Police were forced to subpoena the social network after Twitter officials refused to hand over the information to investigators. NYPD officials say they needed it to help identify the person who threatened an attack similar to the recent Colorado shootings.
The New York Times
reports Twitter complied with a court order three days after police made an emergency request for information about an account holder's identity and IP address.
NYPD spokesman Paul J. Browne tells the NY Times
, police learned about the ominous threats on Friday, the opening night of the Spike Lee production of "Mike Tyson: Undisputed Truth" at the Longacre Theatre on Broadway. NBC New York
says the series of tweets read, "I might just shoot up this theater in new York I know they leave their exit doors unlocked. Ha now I gotta plan it step by step;" "Well ima shoot that theater up tonight just trust me." The Wall Street Journal
says other tweets suggested, "This s--- ain't no joke yo I'm serious people are gonna die just like in aurora." NBC
says on August 3, in response to a comment by someone that they didn't see anything about a shooting on the news, the user tweeted, "I had last minute plans. I'm in Florida rite now but it'll happen i promise I'm just finishing up my hit list." The tweets were referring to the mass shooting at the premiere of the movie "The Dark Knight Rises" at an Aurora, Colorado theatre that left 12 people dead and 58 others injured.
The threats came from someone using the name obamasmistress but it appears the account has been taken down. Other Twitter users managed to capture some of the followup tweets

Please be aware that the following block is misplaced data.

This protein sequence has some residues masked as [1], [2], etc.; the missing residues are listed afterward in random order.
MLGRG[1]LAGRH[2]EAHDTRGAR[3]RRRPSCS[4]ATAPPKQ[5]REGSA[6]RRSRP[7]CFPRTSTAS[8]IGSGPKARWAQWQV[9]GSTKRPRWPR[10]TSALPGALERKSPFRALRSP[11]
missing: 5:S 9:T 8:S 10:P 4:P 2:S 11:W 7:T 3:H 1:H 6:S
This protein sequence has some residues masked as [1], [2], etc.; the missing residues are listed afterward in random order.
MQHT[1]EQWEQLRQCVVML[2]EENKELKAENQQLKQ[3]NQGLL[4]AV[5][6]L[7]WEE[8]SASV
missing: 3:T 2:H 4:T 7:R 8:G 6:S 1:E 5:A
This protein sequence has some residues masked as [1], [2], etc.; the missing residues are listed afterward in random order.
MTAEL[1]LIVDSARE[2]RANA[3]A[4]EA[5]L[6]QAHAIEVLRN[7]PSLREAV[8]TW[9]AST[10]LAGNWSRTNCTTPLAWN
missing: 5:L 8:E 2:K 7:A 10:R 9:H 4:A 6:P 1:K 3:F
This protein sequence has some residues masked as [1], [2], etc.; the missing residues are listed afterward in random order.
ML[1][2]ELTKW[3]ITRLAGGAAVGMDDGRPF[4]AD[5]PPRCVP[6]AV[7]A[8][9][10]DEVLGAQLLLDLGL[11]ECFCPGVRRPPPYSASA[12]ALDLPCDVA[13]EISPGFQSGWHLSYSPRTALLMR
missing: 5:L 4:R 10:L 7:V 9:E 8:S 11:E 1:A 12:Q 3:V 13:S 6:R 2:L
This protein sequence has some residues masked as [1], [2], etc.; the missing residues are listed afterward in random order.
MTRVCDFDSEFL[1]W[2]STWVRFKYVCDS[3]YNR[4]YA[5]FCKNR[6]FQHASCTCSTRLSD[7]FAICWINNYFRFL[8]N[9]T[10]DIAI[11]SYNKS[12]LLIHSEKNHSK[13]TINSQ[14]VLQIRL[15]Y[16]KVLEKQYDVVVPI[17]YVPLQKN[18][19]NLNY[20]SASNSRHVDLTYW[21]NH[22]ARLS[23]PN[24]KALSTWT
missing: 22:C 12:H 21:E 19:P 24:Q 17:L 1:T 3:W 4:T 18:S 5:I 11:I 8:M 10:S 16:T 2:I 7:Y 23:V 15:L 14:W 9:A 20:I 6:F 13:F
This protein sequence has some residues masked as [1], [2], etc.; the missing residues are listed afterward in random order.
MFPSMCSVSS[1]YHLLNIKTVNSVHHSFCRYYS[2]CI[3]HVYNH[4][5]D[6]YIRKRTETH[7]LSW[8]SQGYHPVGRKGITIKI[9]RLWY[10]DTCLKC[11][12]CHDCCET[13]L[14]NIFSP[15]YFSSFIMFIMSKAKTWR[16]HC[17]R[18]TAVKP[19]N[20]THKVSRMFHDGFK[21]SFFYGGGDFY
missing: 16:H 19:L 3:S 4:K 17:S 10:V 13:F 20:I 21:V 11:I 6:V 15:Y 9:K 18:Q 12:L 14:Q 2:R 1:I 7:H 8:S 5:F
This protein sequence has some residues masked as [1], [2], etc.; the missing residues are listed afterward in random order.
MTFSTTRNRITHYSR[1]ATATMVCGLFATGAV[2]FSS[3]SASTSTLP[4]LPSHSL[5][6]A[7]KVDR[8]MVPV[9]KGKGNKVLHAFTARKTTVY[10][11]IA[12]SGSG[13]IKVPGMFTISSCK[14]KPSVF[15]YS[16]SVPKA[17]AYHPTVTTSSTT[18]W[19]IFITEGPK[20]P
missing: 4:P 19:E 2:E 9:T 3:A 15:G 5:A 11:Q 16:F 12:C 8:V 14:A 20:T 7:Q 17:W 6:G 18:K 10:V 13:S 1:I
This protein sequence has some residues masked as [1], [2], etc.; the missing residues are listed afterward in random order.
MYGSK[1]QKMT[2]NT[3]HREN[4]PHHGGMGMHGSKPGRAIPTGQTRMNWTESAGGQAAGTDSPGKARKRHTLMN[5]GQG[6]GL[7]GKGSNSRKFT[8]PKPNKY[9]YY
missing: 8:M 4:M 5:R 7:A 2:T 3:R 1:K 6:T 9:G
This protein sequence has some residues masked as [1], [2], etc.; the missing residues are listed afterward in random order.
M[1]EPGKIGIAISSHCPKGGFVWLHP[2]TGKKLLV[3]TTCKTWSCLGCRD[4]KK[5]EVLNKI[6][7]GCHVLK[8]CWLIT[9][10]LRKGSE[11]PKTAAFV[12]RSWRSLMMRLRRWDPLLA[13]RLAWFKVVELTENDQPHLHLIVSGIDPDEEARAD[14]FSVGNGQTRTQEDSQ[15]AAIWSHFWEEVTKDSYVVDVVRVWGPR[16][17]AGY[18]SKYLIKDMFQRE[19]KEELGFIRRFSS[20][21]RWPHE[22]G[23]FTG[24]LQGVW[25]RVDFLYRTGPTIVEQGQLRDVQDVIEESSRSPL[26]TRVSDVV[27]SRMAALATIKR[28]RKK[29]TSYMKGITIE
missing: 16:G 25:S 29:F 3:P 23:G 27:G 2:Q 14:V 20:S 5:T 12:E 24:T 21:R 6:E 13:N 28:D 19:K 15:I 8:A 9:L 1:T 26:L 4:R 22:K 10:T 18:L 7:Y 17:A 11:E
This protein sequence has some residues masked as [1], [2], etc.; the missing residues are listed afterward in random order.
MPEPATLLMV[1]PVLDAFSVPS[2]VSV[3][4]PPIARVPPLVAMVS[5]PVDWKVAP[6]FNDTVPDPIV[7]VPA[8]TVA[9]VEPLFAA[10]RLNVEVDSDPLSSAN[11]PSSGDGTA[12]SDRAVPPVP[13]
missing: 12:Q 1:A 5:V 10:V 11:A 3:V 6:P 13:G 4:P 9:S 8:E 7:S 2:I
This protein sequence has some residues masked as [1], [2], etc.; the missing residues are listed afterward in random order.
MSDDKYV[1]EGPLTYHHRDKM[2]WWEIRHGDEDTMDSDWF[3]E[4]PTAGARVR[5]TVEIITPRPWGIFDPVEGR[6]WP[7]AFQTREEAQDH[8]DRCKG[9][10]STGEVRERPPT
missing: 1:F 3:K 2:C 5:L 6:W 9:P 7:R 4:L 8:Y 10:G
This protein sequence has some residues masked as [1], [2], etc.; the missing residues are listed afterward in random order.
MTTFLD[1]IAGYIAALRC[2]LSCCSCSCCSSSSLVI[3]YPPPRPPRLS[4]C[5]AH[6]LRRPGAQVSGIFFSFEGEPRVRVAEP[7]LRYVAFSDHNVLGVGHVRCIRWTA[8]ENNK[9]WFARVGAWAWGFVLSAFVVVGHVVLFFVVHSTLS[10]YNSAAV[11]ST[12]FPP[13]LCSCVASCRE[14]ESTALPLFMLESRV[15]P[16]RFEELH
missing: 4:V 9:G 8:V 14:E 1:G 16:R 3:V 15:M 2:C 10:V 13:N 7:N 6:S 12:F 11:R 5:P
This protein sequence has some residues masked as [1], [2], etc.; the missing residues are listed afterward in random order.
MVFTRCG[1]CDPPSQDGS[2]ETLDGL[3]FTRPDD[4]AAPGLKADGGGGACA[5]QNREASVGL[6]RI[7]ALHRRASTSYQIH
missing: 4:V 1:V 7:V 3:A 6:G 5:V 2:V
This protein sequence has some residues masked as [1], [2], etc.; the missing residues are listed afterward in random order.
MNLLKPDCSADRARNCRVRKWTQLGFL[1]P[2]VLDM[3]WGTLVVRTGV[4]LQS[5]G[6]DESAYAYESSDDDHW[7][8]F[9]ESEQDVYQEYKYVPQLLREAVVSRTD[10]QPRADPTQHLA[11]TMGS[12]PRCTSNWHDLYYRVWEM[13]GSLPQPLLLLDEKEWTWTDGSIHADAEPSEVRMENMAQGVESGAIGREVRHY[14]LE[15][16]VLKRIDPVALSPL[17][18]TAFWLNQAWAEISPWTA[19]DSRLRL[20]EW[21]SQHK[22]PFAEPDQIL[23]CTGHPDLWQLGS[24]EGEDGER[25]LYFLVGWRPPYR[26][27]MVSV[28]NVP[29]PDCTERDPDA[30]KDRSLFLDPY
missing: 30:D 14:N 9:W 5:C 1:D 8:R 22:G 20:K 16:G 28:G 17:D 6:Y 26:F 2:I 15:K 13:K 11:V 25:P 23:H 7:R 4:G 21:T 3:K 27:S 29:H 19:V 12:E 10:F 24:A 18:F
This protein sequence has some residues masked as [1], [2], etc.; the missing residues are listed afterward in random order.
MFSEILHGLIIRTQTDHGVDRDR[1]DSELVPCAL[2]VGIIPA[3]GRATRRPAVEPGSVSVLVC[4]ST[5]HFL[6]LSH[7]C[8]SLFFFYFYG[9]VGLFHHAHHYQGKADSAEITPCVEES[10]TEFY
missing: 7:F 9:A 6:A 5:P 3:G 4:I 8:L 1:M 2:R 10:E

though that suggested a long list of celebrities on the "hit list" including; Pippa Middleton (Kate Middleton's sister), Justin Bieber, Perez Hilton and Wendy Williams.
Police increased security at the theatre and issued the request to Twitter. But the Wall Street Journal
says Twitter responded by email, "We appreciate the timeliness and sensitivity of this matter, and have reviewed the reported Twitter account. While we do invoke emergency disclosure procedures when it appears that a threat is present, specific and immediate, this does not appear to fall under those strict parameter as per our policies."
The New York Times
says investigators disagreed and went to the District Attorney to get a subpoena which they received on Monday. “We felt that a threat involving an identified location in the heart of the theater district merited immediate cooperation.”
And Larry Cunningham, the associate dean at St. John’s University School of Law in Queens, agrees with police and tells The Times that Twitter should have cooperated without a court order. “In general, social media outlets do a very good job of cooperating with authorities, but in this case, however, Twitter should have given the information without a court order under their emergency procedures policy. The threats were clear enough.”
Police won't say whether a suspect has been tracked down.
So far Twitter has refused to comment.